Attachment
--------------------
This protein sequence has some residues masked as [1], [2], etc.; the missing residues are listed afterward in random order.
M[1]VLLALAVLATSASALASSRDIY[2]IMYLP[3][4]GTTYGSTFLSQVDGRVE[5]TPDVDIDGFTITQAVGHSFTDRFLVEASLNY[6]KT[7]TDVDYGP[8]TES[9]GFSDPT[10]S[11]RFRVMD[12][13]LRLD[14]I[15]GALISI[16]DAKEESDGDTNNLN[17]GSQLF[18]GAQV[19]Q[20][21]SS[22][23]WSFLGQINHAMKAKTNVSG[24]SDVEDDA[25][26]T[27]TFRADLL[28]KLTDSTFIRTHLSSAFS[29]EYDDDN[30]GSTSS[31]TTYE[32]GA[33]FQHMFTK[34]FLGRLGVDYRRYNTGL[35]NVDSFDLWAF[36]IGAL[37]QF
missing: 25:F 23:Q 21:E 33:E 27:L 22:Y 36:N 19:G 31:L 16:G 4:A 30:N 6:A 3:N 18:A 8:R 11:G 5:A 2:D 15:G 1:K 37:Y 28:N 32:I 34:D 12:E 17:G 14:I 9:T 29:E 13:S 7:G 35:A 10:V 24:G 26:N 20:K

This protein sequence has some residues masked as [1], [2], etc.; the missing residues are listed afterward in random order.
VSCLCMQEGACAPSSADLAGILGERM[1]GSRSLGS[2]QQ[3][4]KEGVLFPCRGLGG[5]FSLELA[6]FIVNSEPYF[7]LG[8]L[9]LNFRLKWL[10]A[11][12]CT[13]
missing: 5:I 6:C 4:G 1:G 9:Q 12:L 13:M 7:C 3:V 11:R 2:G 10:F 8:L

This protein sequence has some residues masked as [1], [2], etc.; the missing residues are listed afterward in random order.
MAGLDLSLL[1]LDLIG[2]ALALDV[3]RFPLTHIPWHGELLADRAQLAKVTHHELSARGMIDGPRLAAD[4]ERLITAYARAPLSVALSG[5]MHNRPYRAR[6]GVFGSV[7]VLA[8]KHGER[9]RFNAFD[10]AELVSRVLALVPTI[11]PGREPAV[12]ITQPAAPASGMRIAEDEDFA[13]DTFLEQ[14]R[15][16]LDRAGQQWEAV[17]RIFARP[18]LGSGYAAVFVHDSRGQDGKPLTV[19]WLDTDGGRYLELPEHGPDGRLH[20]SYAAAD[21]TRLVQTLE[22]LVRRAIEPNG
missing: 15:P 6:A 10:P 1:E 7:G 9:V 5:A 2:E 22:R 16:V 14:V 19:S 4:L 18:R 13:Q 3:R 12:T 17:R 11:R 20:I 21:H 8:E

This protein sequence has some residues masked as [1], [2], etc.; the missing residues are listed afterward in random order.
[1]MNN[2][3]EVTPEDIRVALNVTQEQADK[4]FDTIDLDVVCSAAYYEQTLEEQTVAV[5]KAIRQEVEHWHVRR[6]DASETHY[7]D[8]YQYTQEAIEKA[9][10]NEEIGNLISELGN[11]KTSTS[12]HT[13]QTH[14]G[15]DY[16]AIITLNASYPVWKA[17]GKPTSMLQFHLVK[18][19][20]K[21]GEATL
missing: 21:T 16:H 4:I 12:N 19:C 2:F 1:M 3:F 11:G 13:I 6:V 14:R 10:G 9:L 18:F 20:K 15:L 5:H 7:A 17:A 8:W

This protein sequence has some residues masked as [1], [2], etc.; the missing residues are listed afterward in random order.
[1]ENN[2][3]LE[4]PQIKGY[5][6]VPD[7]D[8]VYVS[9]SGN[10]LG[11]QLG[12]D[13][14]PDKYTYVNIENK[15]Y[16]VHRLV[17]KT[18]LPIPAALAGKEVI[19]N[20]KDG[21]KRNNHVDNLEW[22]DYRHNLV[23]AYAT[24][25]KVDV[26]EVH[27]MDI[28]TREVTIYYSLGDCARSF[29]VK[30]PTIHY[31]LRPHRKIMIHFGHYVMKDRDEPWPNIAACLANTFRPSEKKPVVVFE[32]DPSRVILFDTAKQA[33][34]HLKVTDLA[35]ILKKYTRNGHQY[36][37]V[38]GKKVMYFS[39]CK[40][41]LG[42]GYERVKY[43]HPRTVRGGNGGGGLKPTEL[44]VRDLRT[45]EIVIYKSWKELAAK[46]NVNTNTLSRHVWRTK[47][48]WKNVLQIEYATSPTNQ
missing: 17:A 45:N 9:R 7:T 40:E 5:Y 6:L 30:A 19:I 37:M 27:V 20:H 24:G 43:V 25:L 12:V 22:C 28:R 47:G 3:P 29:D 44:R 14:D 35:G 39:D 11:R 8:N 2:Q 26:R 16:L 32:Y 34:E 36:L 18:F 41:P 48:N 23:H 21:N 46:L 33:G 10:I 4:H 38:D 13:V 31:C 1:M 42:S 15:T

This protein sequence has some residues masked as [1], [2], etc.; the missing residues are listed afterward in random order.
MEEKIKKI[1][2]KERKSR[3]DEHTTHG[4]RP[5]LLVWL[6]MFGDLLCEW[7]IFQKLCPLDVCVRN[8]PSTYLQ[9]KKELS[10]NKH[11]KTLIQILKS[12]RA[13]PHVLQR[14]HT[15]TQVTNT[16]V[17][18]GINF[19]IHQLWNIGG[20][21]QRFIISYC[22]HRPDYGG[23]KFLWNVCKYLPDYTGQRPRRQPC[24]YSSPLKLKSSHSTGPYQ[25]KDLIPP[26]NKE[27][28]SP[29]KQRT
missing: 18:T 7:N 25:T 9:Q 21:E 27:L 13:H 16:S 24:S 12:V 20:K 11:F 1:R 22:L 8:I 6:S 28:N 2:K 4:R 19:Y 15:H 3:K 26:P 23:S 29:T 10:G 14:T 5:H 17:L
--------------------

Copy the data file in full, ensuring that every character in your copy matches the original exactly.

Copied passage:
This protein sequence has some residues masked as [1], [2], etc.; the missing residues are listed afterward in random order.
M[1]VLLALAVLATSASALASSRDIY[2]IMYLP[3][4]GTTYGSTFLSQVDGRVE[5]TPDVDIDGFTITQAVGHSFTDRFLVEASLNY[6]KT[7]TDVDYGP[8]TES[9]GFSDPT[10]S[11]RFRVMD[12][13]LRLD[14]I[15]GALISI[16]DAKEESDGDTNNLN[17]GSQLF[18]GAQV[19]Q[20][21]SS[22][23]WSFLGQINHAMKAKTNVSG[24]SDVEDDA[25][26]T[27]TFRADLL[28]KLTDSTFIRTHLSSAFS[29]EYDDDN[30]GSTSS[31]TTYE[32]GA[33]FQHMFTK[34]FLGRLGVDYRRYNTGL[35]NVDSFDLWAF[36]IGAL[37]QF
missing: 25:F 23:Q 21:E 33:E 27:L 22:Y 36:N 19:G 31:L 16:G 4:A 30:N 6:A 3:N 18:A 8:R 11:G 5:A 2:D 15:G 1:K 37:Y 28:N 32:I 34:D 12:E 17:G 14:I 9:T 29:E 13:S 7:G 35:A 10:V 24:G 26:N 20:K

This protein sequence has some residues masked as [1], [2], etc.; the missing residues are listed afterward in random order.
VSCLCMQEGACAPSSADLAGILGERM[1]GSRSLGS[2]QQ[3][4]KEGVLFPCRGLGG[5]FSLELA[6]FIVNSEPYF[7]LG[8]L[9]LNFRLKWL[10]A[11][12]CT[13]
missing: 5:I 6:C 4:G 1:G 9:Q 12:L 13:M 7:C 3:V 11:R 2:G 10:F 8:L

This protein sequence has some residues masked as [1], [2], etc.; the missing residues are listed afterward in random order.
MAGLDLSLL[1]LDLIG[2]ALALDV[3]RFPLTHIPWHGELLADRAQLAKVTHHELSARGMIDGPRLAAD[4]ERLITAYARAPLSVALSG[5]MHNRPYRAR[6]GVFGSV[7]VLA[8]KHGER[9]RFNAFD[10]AELVSRVLALVPTI[11]PGREPAV[12]ITQPAAPASGMRIAEDEDFA[13]DTFLEQ[14]R[15][16]LDRAGQQWEAV[17]RIFARP[18]LGSGYAAVFVHDSRGQDGKPLTV[19]WLDTDGGRYLELPEHGPDGRLH[20]SYAAAD[21]TRLVQTLE[22]LVRRAIEPNG
missing: 15:P 6:A 10:P 1:E 7:G 9:V 5:A 2:E 22:R 16:V 14:V 19:S 4:L 18:R 13:Q 3:R 12:T 17:R 11:R 20:I 21:H 8:E

This protein sequence has some residues masked as [1], [2], etc.; the missing residues are listed afterward in random order.
[1]MNN[2][3]EVTPEDIRVALNVTQEQADK[4]FDTIDLDVVCSAAYYEQTLEEQTVAV[5]KAIRQEVEHWHVRR[6]DASETHY[7]D[8]YQYTQEAIEKA[9][10]NEEIGNLISELGN[11]KTSTS[12]HT[13]QTH[14]G[15]DY[16]AIITLNASYPVWKA[17]GKPTSMLQFHLVK[18][19][20]K[21]GEATL
missing: 21:T 16:H 4:I 12:N 19:C 2:F 1:M 3:F 11:G 13:I 6:V 14:R 10:G 9:L 18:F 20:K 15:L 5:H 7:A 17:A 8:W

This protein sequence has some residues masked as [1], [2], etc.; the missing residues are listed afterward in random order.
[1]ENN[2][3]LE[4]PQIKGY[5][6]VPD[7]D[8]VYVS[9]SGN[10]LG[11]QLG[12]D[13][14]PDKYTYVNIENK[15]Y[16]VHRLV[17]KT[18]LPIPAALAGKEVI[19]N[20]KDG[21]KRNNHVDNLEW[22]DYRHNLV[23]AYAT[24][25]KVDV[26]EVH[27]MDI[28]TREVTIYYSLGDCARSF[29]VK[30]PTIHY[31]LRPHRKIMIHFGHYVMKDRDEPWPNIAACLANTFRPSEKKPVVVFE[32]DPSRVILFDTAKQA[33][34]HLKVTDLA[35]ILKKYTRNGHQY[36][37]V[38]GKKVMYFS[39]CK[40][41]LG[42]GYERVKY[43]HPRTVRGGNGGGGLKPTEL[44]VRDLRT[45]EIVIYKSWKELAAK[46]NVNTNTLSRHVWRTK[47][48]WKNVLQIEYATSPTNQ
missing: 17:A 45:N 9:R 7:T 40:E 5:Y 6:L 30:A 19:I 37:M 27:V 20:H 24:G 43:V 25:L 12:V 22:C 28:R 47:G 3:P 29:D 44:R 14:D 35:G 39:D 11:R 8:N 2:Q 26:R 16:L 32:Y 34:E 36:L 18:F 41:P 48:N 23:H 21:N 46:L 33:G 10:I 4:H 38:D 13:V 31:C 1:M 42:S 15:T

This protein sequence has some residues masked as [1], [2], etc.; the missing residues are listed afterward in random order.
MEEKIKKI[1][2]KERKSR[3]DEHTTHG[4]RP[5]LLVWL[6]MFGDLLCEW[7]IFQKLCPLDVCVRN[8]PSTYLQ[9]KKELS[10]NKH[11]KTLIQILKS[12]RA[13]PHVLQR[14]HT[15]TQVTNT[16]V[17][18]GINF[19]IHQLWNIGG[20][21]QRFIISYC[22]HRPDYGG[23]KFLWNVCKYLPDYTGQRPRRQPC[24]YSSPLKLKSSHSTGPYQ[25]KDLIPP[26]NKE[27][28]SP[29]KQRT
missing: 18:T 7:N 25:T 9:Q 21:E 27:L 13:H 16:S 24:S 12:V 20:K 11:F 1:R 22:L 8:I 6:S 28:N 2:K 4:R 19:Y 15:H 3:K 26:P 23:S 29:T 10:G 14:T 5:H 17:L